AI predicts malignancy on breast ultrasound

Ultrasound Breast 400

An AI model can accurately predict malignancy on breast ultrasound based on BI-RADS assessment, according to research published December 11 in Academic Radiology.  

A team led by Nilgun Guldogan, MD, from Acibadem Altunizade Hospital in Istanbul, Turkey, found that an AI method showed comparable performance to that of radiologists and can help avoid unnecessary biopsies and follow-up exams. 

“By considering AI-assigned BI-RADS 2 as safe, we could potentially avoid 11% of benign lesion biopsies and 46.2% of follow-ups,” the Guldogan team wrote. 

Previous studies have demonstrated how AI can be applied to breast ultrasound. These studies have shown how AI aids in image interpretation, reduce false-positive cases, and potentially help decrease the workload of radiologists. 

Guldogan and colleagues evaluated the performance of a commercially available AI system (Koios DS Study Tool, version 2.3.0, Koios Medical) for BI-RADS category assessment in breast masses detected on breast ultrasound. The researchers included data from 715 breast masses detected in 530 women. Of the total masses included, 134 were malignant while 581 were benign. 

In their multicenter study, the researchers included three breast imaging centers from the same institution and nine breast radiologists. One radiologist performed an ultrasound exam, obtaining two orthogonal views of each detected lesion. From there, a second radiologist retrospectively reviewed the images, being blinded to the patient’s clinical data.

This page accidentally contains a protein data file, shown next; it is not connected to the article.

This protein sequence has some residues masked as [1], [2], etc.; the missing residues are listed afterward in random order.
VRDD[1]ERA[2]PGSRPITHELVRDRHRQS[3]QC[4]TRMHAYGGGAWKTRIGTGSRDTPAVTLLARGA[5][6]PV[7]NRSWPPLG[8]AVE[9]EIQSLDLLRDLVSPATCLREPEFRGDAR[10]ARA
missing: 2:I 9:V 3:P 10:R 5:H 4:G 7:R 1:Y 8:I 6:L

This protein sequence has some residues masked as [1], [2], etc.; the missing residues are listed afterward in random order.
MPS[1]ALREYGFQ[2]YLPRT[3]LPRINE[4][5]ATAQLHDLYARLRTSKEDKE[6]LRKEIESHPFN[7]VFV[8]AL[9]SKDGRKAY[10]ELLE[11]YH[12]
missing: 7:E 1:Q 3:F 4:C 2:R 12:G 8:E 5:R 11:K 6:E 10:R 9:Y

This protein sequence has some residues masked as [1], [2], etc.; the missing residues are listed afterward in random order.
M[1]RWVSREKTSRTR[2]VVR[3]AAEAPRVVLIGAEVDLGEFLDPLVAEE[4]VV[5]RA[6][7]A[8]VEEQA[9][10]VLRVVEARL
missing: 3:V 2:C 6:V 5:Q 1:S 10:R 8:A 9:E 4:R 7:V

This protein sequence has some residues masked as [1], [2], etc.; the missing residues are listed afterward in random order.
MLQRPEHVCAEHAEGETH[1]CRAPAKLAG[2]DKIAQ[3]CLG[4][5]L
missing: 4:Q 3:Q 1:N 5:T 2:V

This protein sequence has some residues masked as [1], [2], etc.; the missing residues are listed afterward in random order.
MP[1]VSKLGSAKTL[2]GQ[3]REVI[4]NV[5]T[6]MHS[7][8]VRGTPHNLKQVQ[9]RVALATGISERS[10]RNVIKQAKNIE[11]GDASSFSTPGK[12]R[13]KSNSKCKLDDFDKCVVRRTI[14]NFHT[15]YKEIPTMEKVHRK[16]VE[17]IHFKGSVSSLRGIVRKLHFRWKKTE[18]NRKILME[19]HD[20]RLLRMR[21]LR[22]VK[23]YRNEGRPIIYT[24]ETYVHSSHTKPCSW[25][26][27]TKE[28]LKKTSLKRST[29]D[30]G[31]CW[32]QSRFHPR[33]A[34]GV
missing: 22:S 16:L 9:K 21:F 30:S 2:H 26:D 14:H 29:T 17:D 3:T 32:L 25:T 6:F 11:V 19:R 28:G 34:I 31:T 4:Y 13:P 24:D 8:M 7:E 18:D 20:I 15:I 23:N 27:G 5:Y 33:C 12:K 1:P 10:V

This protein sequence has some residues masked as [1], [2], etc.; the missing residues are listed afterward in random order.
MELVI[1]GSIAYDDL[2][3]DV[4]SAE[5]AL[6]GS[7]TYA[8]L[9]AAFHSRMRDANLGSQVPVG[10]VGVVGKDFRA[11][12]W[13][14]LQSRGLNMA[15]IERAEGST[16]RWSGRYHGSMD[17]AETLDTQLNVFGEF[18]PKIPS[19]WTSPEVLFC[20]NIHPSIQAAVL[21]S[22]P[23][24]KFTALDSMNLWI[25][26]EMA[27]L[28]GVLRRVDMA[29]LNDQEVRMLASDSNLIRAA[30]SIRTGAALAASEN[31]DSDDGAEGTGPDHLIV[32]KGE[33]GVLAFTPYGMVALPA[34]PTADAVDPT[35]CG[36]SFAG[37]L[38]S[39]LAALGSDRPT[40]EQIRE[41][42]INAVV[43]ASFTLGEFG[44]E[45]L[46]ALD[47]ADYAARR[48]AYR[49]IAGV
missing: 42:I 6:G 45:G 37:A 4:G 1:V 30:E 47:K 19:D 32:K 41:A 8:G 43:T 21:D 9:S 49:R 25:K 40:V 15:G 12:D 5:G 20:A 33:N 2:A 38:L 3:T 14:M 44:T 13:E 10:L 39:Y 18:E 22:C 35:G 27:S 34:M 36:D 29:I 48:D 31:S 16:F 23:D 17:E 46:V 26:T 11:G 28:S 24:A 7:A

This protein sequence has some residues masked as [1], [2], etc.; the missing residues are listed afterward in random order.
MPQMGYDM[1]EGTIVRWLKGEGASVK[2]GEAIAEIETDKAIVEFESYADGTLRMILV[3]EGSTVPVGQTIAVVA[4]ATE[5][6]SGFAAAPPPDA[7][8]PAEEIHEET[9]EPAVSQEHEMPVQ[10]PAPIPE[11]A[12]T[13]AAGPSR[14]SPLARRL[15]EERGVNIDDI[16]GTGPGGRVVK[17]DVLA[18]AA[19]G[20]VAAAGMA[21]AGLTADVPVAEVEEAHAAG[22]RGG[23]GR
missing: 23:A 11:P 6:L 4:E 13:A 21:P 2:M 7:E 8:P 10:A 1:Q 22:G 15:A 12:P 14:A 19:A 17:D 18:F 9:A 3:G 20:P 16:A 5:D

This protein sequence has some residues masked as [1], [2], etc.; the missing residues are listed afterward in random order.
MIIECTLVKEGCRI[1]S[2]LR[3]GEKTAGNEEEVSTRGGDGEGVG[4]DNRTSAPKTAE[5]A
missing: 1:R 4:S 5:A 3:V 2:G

The researchers found moderate agreement between the AI model and the radiologists when it came to discriminating benign and probably benign from suspicious lesions.          

Comparison of performance between AI, radiologists for predicting malignancy on breast ultrasound based on BI-RADS assessment

Measure                  Radiologist 1                  Radiologist 2                  AI        
Sensitivity        98.51%         80.72%        97.76%        
Specificity        75.56%         98.51%         65.40%        

Positive predictive value

54.10%         47.99%        39.64%        
Negative predictive value        99.58%        99.32% 99.48%        
Accuracy          84.06%        79.72%        71.61%        

The AI model confirmed that no lesions categorized as BI-RADS 2 were malignant, while two lesions categorized as BI-RADS 3 were confirmed to be malignant. The team reported that by considering BI-RADS 2 lesions as categorized by AI as safe, radiologists could potentially avoid 18 out of 163 of benign lesion biopsies and 110 out of 238 follow-ups.  

Furthermore, the algorithm hypothetically downgraded 29.4% (142/483) of the BI-RADS 3, 4, and 5 lesions to BI-RADS 2 or 3. It also upgraded 122 out of 470 benign or possibly benign lesions as suspicious, with a low risk of malignancy. 

The study authors suggested that based on these results, AI’s implementation into clinical workflows could contribute to sustainability in healthcare practices.  

“As radiologists are provided with complete clinical data, the value of AI will be much greater when used in conjunction with the physician’s evaluation,” they wrote.  

The study can be found in its entirety here. 

 

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